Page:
In a lively question-and-answer format, Everything You Need to Know About Asian-American Historyprovides a complete understanding of the traditions and ideas that people of Chinese, Japanese, Vietnamese, Korean, Indian, and Pacific Island descent have contributed to American life.
This collection, designed to be the primary anthology or textbook for courses in Asian American history, covers the subject s entire chronological span. The volume presents a carefully selected group of readings that requires students to evaluate primary sources, test the interpretations of distinguished historians, and draw their own conclusions.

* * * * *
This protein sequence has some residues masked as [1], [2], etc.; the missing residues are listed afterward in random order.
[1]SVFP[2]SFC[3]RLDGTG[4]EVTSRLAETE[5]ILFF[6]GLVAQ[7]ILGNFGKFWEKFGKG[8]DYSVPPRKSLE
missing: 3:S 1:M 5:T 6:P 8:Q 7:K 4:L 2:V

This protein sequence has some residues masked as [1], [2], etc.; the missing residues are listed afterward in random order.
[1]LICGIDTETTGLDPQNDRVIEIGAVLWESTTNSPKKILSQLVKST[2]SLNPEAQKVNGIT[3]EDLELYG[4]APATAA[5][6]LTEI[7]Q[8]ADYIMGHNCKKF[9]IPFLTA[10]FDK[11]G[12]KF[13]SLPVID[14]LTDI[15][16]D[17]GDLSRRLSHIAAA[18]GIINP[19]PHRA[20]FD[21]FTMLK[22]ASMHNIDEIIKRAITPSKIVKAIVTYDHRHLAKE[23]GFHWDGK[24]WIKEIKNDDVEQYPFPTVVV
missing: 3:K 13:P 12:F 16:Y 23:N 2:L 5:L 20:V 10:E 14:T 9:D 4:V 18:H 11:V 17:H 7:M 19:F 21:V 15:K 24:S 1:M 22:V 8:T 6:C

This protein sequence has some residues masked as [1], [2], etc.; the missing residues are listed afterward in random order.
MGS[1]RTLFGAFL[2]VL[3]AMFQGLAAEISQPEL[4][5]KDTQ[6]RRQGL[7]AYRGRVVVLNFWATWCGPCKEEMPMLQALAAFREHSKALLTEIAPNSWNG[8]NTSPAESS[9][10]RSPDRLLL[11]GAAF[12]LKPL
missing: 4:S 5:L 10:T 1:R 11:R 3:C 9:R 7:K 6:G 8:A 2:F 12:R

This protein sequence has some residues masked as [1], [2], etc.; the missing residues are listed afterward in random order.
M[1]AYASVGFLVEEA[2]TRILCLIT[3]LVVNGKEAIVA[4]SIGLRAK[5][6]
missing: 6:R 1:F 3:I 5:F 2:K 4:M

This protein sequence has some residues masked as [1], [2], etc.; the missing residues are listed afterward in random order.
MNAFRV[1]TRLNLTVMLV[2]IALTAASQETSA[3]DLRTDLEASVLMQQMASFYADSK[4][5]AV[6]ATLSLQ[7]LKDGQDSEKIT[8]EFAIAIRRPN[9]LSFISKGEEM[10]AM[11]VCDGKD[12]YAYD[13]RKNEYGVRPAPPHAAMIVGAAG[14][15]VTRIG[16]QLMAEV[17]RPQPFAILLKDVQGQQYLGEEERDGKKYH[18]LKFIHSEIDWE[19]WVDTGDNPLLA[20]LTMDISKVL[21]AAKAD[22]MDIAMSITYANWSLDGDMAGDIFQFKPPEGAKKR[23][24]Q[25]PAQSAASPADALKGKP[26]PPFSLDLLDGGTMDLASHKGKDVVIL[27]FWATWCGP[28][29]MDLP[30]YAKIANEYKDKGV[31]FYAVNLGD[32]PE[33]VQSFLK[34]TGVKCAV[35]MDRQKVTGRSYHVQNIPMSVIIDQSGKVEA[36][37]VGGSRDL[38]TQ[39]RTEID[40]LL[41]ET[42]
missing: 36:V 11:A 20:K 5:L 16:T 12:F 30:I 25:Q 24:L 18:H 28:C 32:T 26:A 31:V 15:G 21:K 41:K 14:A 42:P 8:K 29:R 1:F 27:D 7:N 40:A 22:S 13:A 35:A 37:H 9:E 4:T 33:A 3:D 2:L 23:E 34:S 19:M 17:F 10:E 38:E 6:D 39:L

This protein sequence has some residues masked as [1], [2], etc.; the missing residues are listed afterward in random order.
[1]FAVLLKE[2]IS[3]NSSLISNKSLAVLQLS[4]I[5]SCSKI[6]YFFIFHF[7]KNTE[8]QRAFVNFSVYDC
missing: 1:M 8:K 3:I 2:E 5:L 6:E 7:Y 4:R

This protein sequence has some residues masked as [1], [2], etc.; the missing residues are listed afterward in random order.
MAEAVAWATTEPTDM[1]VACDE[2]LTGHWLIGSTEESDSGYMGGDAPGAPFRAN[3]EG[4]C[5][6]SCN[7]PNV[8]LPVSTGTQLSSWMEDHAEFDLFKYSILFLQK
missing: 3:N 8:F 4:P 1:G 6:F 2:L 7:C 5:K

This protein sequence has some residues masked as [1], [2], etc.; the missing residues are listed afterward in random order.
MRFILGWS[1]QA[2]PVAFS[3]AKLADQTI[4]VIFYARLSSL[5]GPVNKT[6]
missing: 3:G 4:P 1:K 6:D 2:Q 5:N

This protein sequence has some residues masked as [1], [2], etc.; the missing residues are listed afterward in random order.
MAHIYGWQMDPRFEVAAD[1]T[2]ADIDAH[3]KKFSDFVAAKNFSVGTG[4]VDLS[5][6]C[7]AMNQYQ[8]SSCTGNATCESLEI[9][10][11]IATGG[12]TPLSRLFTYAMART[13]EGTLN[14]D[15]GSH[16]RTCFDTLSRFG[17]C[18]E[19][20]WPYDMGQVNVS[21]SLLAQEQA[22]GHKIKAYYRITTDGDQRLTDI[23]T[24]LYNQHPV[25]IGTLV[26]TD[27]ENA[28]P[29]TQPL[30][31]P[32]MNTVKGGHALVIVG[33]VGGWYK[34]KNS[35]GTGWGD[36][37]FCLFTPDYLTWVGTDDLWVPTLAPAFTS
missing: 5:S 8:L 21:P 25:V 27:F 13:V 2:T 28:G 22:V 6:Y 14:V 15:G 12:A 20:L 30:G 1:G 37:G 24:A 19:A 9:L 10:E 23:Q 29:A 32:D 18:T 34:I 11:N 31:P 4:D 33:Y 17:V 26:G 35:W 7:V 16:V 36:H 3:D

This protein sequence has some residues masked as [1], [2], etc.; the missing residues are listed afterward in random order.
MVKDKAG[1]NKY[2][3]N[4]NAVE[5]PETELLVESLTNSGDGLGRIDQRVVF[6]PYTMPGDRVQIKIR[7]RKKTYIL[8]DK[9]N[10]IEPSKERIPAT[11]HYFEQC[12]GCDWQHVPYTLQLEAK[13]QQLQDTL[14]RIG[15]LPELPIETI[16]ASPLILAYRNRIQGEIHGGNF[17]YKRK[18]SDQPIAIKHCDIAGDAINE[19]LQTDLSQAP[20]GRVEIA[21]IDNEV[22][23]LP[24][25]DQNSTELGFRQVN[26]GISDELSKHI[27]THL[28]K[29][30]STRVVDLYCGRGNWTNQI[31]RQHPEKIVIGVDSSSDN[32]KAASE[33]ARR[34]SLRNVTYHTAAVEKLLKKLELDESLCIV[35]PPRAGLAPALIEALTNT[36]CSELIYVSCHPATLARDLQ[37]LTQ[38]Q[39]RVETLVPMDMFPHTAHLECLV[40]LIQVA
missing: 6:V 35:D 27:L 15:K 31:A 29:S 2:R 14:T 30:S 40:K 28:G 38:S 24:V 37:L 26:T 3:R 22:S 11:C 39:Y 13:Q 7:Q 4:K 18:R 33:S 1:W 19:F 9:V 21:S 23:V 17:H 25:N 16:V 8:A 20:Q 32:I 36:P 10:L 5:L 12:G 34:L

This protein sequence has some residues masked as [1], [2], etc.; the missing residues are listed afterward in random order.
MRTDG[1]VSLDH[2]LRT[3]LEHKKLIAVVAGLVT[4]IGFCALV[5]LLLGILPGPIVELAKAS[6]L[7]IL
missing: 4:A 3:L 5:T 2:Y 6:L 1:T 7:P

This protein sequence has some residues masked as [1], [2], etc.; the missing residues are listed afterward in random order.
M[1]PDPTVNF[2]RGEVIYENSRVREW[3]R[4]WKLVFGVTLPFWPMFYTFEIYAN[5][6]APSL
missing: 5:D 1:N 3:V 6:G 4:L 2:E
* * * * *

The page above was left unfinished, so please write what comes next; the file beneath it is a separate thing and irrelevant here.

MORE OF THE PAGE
Min provides a critical overview of Asian American identity issues among second generation ethnic Asians. From the social constructionist perspective, the book is an anthology of empirical studies of Asian Americans' ethnic or pan-ethnic identities, examining ethnic attachments among second-generation Filipino, Vietnamese, Indian, Korean Americans, Chinese and Japanese Americans.